But – and I hate to say ‘but’ as the V6 is still a gem – that max power is at 5600rpm. Around town, all that torque and power is great, and even on the open road it’s good. However, give the Prado a hill and boy does that 2300Kg weight rear its ugly head. Not that it’s bad, it’s just that it struggles up the steeper ones (I’m looking at you, Rimutakas) and you have to use a boot full of gas pedal to get it to the top. All this time going up the hill, you are watching the fuel economy (ha!) meter reading 30L/100km, which is the max consumption it will read. Sobering stuff! Still, if you’ve forked out near on $90K then probably fuel economy is not high on your check list. In that case, the V6 is certainly an option. Is it the best option? For me, the dynamics of the new 2.8 diesel and all-new 6-speed automatic are just too good to pass up. The 2015 Prado V6 does come with the same new transmission too (no manual option) and it’s a good match for the engine. That new transmission is a beauty.

Speaking of fuel economy…well perhaps we shouldn’t. When I tested the diesel Prado, it returned around 11L/100km in a mix of driving. The factory combined rating for the diesel is 8.5L/100km. Hmmm. The factory combined rating for the petrol Prado is 11.6L/100km. My figure? 17L/100km. Perhaps Toyota’s figures are a bit more artificial than my real-world testing, and it was pretty much the same discrepancy when testing the Everest.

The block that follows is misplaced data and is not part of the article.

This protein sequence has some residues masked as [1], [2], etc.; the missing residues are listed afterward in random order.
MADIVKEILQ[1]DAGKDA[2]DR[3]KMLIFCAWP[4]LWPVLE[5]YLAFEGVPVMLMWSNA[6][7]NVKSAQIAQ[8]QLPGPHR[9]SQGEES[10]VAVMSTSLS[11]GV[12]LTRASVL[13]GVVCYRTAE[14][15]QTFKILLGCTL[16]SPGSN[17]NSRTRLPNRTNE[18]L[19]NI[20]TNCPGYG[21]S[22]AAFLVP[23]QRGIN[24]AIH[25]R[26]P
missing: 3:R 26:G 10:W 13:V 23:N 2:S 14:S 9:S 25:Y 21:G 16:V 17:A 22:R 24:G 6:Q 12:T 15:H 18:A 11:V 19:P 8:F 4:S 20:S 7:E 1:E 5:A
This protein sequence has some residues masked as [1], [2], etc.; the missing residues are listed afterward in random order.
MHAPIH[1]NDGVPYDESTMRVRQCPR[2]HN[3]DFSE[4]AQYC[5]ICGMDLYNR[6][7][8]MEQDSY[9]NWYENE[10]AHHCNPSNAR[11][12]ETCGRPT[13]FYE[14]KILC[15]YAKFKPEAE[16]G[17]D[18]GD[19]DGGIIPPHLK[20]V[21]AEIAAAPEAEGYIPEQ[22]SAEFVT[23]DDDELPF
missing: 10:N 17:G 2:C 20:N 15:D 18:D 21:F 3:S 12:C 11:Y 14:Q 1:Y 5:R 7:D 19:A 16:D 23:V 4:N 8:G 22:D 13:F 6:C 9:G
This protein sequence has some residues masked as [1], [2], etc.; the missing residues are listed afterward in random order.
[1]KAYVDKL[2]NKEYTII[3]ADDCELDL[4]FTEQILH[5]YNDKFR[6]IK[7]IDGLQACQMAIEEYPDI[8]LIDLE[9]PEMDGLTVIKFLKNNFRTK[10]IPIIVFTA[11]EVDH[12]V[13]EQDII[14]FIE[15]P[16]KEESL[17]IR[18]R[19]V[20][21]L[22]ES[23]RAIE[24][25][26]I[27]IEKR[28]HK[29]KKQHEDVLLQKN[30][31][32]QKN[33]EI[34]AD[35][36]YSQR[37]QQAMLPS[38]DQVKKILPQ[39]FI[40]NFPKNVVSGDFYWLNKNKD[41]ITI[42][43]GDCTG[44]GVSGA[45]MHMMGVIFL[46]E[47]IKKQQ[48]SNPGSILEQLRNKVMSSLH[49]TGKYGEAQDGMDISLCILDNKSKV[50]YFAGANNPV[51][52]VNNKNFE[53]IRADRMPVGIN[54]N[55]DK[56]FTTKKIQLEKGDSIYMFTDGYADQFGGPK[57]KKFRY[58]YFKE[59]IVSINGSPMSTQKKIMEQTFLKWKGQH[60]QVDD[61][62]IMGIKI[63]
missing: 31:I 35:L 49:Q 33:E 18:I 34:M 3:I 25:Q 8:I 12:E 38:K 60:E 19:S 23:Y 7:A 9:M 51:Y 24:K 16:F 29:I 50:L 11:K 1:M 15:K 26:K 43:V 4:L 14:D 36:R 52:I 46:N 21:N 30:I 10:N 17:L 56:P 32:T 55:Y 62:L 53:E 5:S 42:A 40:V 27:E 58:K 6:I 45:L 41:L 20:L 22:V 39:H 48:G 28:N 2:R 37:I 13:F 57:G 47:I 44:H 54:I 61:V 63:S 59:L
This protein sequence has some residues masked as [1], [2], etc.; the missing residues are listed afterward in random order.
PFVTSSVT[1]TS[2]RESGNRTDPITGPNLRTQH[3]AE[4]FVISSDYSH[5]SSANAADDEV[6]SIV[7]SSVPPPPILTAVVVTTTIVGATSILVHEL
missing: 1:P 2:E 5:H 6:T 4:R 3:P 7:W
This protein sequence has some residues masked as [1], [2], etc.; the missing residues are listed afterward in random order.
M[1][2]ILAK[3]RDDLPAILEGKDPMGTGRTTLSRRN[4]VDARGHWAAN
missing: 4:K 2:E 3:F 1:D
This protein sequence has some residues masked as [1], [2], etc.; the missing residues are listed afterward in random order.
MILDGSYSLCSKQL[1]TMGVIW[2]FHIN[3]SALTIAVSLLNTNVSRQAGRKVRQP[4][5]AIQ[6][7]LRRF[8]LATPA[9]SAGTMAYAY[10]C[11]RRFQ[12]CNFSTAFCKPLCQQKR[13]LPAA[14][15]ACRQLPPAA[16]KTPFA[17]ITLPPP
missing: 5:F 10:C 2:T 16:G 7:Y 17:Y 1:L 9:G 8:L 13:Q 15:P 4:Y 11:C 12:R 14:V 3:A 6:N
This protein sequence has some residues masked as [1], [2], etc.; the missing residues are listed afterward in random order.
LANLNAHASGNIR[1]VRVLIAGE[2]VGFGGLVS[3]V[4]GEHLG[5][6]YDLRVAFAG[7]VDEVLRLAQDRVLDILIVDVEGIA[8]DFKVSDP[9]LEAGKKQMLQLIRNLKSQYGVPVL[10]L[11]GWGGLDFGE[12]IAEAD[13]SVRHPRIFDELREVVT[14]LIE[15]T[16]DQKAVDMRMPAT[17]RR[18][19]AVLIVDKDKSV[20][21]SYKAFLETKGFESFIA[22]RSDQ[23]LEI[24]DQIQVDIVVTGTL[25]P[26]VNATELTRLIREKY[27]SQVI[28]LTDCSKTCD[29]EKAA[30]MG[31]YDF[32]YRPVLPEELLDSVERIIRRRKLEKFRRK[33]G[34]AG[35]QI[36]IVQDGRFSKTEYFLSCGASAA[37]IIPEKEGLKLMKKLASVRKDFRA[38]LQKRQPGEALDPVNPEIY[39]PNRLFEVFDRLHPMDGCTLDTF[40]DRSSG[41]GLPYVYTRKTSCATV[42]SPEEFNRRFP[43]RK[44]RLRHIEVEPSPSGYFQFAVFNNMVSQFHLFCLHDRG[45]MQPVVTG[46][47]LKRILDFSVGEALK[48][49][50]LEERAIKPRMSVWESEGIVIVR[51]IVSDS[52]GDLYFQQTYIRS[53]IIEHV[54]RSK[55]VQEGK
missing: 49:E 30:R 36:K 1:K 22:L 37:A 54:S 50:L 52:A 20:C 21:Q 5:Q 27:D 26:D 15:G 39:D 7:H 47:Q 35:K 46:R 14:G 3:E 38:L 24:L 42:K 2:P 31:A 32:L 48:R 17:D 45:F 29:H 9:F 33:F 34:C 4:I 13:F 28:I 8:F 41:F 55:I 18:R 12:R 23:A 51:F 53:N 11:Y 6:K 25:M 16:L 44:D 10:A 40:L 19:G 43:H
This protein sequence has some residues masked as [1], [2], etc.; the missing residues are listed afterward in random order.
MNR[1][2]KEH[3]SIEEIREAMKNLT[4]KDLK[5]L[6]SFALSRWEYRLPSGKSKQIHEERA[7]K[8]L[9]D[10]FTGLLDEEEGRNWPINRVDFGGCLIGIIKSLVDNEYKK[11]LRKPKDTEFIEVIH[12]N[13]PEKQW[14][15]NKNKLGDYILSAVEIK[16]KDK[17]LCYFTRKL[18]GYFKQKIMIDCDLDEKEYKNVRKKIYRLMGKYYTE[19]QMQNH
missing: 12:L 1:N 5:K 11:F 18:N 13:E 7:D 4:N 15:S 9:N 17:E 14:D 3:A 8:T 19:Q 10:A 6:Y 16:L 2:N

So – 17L/100Km. That’s about 16MPG in old school terms. Not the greatest when we are in 2015 and have such efficient engines compared to say 20 years ago, nevertheless this is a heavy car with a big engine, you will just have to live with it (and keep your wallet open).

That V6 though – so smooth, and at times under acceleration sounds almost rorty. A lovely, highly-tuned V6 sound. Perhaps I used the gas pedal a bit too often to hear that sound and that’s why it sucked the gas. In saying that, on the motorway you simply cannot hear this engine if you aren’t accelerating hard. Totally quiet and that, along with the lack of wind noise, makes for a sweet ride. While the Everest has its Active Noise Cancellation feature, the Prado does pretty well without resorting to electronics.


Since you can read about living with the Prado in the diesel article, I’m going to go a bit on a tangent here and give you some loves/hates of mine with this car. Just some random things, like…

1: The third row of seats raise and lower electrically. Great party trick and the kids love it. However, sometimes the seats just don’t go down onto the floor properly and you end up with lots of beeping. Annoying beeping that goes on and on. And on. Don’t think it might go away when you start driving, it does not. I spent a couple of minutes making the seats go up and down to try to stop the beeping. Not a deal breaker, but you would think being a Toyota it would just work. There wasn’t anything jammed down there either, stopping the seats going into place; they just didn’t want to go all the way down every time. This same thing happened on the diesel test as well.